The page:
This is how to stop spreading misinformation before even sharing

Crowdsourcing from a group of 1,128 usersThe researchers were able to categorize small groups of up to 10 people online that could accurately determine whether the article was false or about a professional fact-checker. Complemented by algorithms, a system like this can be trained to detect fake news at the speed and scale at which it spreads.

Furthermore, these methods of verification can be open-sourced so that they are monitored and easily understood in a transparent way to help facilitate bias and censorship claims. Its initial efforts can be seen on Twitter Birdwatch, Which provides the community with flags for posting false information; The system is new and incomplete and there are definitely ways to make it playable (problem for any verification system) but this is an important first attempt

But who diagnoses the truth?

Each of these three interventions requires someone, a determination to decide which one is true or higher. This “baseline” is a critical part of the true puzzle, but it is a growing misconception to address it.

Controlling the narrative will always be controversial, and any system that seeks to correct the chaos will be attacked for biased bias. In fact, Extreme bias is directly linked to sharing fake news. Social media seems to be particularly effective in drawing the line of war on more and more issues, even if Things are not inherently biased.

But this is a new manifestation of an old problem. How do we verify knowledge? And how can we speed it up to be reliable? On whom do we rely in society to establish the truth? Here we are divided into disguised epistemological regions, but one example of this.


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Let’s take a look at other services we regularly use to verify information erf is incomplete but we have come to rely on robust systems. Google and Wikipedia have built a larger, built-in reputation to help people make accurate information more effective. We generally believe in them because they have verification and sourcing systems embedded in their designs.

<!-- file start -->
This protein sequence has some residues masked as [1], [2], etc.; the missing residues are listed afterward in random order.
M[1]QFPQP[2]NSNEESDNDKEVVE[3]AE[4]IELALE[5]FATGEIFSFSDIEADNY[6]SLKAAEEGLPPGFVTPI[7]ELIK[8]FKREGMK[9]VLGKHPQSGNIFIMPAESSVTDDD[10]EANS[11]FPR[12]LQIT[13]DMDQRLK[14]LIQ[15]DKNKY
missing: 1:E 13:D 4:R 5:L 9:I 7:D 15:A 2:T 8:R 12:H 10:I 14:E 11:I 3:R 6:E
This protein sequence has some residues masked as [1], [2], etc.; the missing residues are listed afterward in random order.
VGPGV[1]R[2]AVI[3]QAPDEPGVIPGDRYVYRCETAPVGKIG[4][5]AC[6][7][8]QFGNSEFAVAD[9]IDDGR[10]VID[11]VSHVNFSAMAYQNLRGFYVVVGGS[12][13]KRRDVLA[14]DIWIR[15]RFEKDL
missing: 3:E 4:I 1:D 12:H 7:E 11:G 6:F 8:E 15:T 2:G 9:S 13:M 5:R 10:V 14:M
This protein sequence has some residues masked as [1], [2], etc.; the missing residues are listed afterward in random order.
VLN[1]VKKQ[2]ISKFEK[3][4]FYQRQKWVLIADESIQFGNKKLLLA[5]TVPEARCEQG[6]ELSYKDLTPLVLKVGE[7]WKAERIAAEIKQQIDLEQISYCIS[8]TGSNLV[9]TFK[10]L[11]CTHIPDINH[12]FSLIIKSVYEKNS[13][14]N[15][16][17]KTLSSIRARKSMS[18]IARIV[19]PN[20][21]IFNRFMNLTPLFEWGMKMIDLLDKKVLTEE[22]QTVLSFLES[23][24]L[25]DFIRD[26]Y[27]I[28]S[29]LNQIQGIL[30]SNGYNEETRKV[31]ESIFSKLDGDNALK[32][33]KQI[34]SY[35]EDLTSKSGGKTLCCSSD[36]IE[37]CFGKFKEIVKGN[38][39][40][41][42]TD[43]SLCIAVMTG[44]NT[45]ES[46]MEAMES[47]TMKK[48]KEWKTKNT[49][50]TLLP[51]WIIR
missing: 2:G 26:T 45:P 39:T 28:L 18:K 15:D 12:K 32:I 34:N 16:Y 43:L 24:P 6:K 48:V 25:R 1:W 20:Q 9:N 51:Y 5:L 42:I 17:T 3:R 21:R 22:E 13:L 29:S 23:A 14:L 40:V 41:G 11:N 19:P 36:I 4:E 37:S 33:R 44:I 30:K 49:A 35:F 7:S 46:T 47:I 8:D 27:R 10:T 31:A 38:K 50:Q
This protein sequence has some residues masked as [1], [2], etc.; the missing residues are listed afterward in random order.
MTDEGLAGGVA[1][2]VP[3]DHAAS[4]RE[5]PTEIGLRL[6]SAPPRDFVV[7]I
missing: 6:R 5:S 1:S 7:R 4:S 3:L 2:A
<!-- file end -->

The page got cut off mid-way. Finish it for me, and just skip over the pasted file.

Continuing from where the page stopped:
The frictionless design of the current social web has eroded democratic effectiveness: the necessary prerequisite for shared truth.

Our three recommendations include a belief and belief in the process of early journalism of verification. Journalism is far from perfect. New York Times Sometimes it can be wrong. All media entities struggle with the editorial influence on the tone and tenor of the story, as well as the chosen interpretation of events. But the underlying value of verified information is the critical infrastructure that has been undermined by social media. Social posts are not news articles, even if they resemble our news feeds. Verifying new information is a key part of any functioning democracy, and we need to recreate the friction previously provided by the journalistic process.

There are new technologies on the horizon that enable both decentralization and end-to-end encryption of social media. Resistant to any restraint. As these new tools get in shape the viral rumors will become more difficult to cast and the problem of delivering errors and isolation will get worse. Before we lose our skills we should look at how these tools may be designed to balance the right information flow.

This responsibility falls on our shoulders at least as individuals. We must be vigilant about identifying inadequacies, and established, reputable sources of knowledge-both academic and journalistic. Excessive institutional skepticism is toxic to the reality of our partnership. We can redouble our efforts to find ways to dedicate the truth together, carefully and with compassion. Platforms, however, can and certainly help to lean the design of our shared spaces towards verifiable information.

Data-visualization by Tobias Rose-Stockwell

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